Lamport’s Algorithm for Mutual Exclusion in Distributed System
Prerequisite: Mutual exclusion in distributed systems
Lamport’s Distributed Mutual Exclusion Algorithm is a permission based algorithm proposed by Lamport as an illustration of his synchronization scheme for distributed systems. In permission based timestamp is used to order critical section requests and to resolve any conflict between requests. In Lamport’s Algorithm critical section requests are executed in the increasing order of timestamps i.e a request with smaller timestamp will be given permission to execute critical section first than a request with larger timestamp. In this algorithm:
- Three type of messages ( REQUEST, REPLY and RELEASE) are used and communication channels are assumed to follow FIFO order.
- A site send a REQUEST message to all other site to get their permission to enter critical section.
- A site send a REPLY message to requesting site to give its permission to enter the critical section.
- A site send a RELEASE message to all other site upon exiting the critical section.
- Every site Si, keeps a queue to store critical section requests ordered by their timestamps. request_queuei denotes the queue of site Si
- A timestamp is given to each critical section request using Lamport’s logical clock.
- Timestamp is used to determine priority of critical section requests. Smaller timestamp gets high priority over larger timestamp. The execution of critical section request is always in the order of their timestamp.
- To enter Critical section:
- When a site Si wants to enter the critical section, it sends a request message Request(tsi, i) to all other sites and places the request on request_queuei. Here, Tsi denotes the timestamp of Site Si
- When a site Sj receives the request message REQUEST(tsi, i) from site Si, it returns a timestamped REPLY message to site Si and places the request of site Si on request_queuej
- To execute the critical section:
- A site Si can enter the critical section if it has received the message with timestamp larger than (tsi, i) from all other sites and its own request is at the top of request_queuei
- To release the critical section:
- When a site Si exits the critical section, it removes its own request from the top of its request queue and sends a timestamped RELEASE message to all other sites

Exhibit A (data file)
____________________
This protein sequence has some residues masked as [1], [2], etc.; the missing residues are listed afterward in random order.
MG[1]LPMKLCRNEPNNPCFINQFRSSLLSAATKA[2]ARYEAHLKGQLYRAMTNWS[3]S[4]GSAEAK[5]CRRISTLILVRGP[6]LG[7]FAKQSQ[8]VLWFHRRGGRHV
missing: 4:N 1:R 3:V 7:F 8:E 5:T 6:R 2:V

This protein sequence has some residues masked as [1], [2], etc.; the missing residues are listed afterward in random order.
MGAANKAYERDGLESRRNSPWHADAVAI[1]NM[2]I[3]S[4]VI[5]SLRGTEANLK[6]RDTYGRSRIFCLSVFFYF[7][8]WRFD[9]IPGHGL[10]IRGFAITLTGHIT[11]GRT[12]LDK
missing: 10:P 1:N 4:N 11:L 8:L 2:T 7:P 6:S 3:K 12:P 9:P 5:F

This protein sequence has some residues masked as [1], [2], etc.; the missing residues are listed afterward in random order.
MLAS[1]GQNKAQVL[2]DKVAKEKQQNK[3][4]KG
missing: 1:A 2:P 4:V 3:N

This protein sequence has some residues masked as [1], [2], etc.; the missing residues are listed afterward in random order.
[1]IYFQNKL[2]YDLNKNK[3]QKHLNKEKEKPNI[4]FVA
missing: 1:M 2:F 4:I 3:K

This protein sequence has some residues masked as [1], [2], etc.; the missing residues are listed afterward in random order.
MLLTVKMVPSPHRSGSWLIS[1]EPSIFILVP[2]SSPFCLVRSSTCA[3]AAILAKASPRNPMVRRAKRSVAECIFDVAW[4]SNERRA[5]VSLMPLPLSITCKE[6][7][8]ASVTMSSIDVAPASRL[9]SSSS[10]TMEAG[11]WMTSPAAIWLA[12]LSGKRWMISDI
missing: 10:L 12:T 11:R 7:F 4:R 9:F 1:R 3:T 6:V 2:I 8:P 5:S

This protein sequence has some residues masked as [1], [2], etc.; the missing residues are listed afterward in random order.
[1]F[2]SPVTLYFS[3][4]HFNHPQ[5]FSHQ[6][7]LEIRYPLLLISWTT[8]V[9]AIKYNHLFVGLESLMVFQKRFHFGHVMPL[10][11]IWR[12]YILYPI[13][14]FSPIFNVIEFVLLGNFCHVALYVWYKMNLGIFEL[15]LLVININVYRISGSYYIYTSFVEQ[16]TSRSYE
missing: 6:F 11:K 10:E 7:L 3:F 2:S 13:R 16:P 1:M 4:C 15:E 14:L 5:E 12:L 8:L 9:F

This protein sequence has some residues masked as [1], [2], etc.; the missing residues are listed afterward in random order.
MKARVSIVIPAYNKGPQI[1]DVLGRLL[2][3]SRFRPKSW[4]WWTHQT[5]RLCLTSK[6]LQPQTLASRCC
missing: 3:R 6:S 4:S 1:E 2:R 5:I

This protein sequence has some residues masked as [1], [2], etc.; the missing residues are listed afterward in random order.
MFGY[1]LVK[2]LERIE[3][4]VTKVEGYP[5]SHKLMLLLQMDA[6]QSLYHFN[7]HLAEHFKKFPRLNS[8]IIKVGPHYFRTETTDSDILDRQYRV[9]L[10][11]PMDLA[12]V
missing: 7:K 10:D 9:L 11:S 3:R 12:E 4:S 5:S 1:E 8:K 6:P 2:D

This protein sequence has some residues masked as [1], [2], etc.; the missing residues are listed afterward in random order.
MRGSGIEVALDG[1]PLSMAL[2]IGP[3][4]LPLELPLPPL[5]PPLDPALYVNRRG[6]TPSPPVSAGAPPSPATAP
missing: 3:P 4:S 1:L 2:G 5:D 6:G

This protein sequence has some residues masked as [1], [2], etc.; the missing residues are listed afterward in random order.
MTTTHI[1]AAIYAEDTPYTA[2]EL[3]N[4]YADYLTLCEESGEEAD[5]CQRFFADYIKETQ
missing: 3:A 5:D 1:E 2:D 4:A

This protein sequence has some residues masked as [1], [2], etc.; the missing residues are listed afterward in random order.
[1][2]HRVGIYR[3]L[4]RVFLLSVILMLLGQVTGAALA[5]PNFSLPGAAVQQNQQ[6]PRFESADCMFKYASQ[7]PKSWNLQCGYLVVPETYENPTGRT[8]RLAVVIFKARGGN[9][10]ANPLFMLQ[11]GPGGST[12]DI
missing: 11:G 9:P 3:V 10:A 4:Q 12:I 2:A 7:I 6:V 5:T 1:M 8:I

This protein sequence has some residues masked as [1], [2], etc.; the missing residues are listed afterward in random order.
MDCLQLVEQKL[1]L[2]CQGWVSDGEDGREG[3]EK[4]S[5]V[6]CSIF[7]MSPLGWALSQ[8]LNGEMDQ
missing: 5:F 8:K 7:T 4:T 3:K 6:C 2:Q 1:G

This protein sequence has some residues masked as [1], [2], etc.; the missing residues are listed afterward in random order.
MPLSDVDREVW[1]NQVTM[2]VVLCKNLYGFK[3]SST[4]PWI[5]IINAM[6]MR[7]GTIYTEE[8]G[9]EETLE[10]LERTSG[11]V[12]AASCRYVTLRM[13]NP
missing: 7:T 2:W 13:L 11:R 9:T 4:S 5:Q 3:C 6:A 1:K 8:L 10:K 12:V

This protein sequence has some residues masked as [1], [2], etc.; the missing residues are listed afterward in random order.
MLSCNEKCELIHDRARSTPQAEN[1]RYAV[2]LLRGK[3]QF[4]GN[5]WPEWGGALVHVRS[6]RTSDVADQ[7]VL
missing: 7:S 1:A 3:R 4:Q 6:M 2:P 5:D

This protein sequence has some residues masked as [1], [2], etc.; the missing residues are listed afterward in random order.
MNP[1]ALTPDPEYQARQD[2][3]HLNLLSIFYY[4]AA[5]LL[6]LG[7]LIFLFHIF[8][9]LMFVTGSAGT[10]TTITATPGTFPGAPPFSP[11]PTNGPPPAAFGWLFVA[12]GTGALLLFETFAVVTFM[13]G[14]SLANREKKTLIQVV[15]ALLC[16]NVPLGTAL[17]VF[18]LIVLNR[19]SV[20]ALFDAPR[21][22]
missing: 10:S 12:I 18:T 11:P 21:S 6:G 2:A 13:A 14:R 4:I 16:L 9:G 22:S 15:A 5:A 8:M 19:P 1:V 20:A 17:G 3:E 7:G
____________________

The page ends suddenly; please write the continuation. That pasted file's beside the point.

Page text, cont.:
- When a site Sj receives the timestamped RELEASE message from site Si, it removes the request of Si from its request queue
Message Complexity: Lamport’s Algorithm requires invocation of 3(N – 1) messages per critical section execution. These 3(N – 1) messages involves
- (N – 1) request messages
- (N – 1) reply messages
- (N – 1) release messages
Drawbacks of Lamport’s Algorithm:
- Unreliable approach: failure of any one of the processes will halt the progress of entire system.
- High message complexity: Algorithm requires 3(N-1) messages per critical section invocation.
- Synchronization delay is equal to maximum message transmission time
- It requires 3(N – 1) messages per CS execution.
- Algorithm can be optimized to 2(N – 1) messages by omitting the REPLY message in some situations.
Advantages of Lamport’s Algorithm for Mutual Exclusion in Distributed System:
- Simplicity: Lamport’s algorithm is relatively easy to understand and implement compared to other algorithms for mutual exclusion in distributed systems.
- Fairness: The algorithm guarantees fairness by providing a total order of events that is used to determine the next process that can enter the critical section.
- Scalability: Lamport’s algorithm is scalable because it only requires each process to communicate with its neighbors, rather than all other processes in the system.
- Compatibility: The algorithm is compatible with a wide range of distributed systems and can be adapted to different network topologies and communication protocols.
Disadvantages of Lamport’s Algorithm for Mutual Exclusion in Distributed System:
- Message Overhead: The algorithm requires a lot of message passing between processes to maintain the total order of events, which can lead to increased network traffic and latency.
- Delayed Execution: The algorithm can lead to delays in the execution of critical sections because a process may have to wait for messages to arrive from other processes before entering the critical section.
- Limited Performance: The algorithm may not perform well in systems with a high number of processes because of the increased message overhead and delayed execution.
- No Fault Tolerance: The algorithm does not provide any fault tolerance mechanism, which means that if a process fails or crashes, it may cause the entire system to fail or become unstable.
How does Lamport’s algorithm ensure mutual exclusion in a distributed system?
Lamport’s algorithm uses a permission-based approach and timestamps to order critical section requests and resolve any conflicts between them. Each process sends a request message to all other processes to enter the critical section, and the request is placed in the request queue of each process in the order of its timestamp. A process can enter the critical section if it has received a reply message from all other processes with a timestamp greater than its own, and its own request is at the top of its request queue.
What is the message complexity of Lamport’s algorithm?
Lamport’s algorithm requires 3(N-1) messages per critical section execution, where N is the number of processes in the system. These messages involve (N-1) request messages, (N-1) reply messages, and (N-1) release messages.
Is Lamport’s algorithm fault-tolerant?
No, Lamport’s algorithm does not provide any fault tolerance mechanism. If a process fails or crashes, it may cause the entire system to fail or become unstable.
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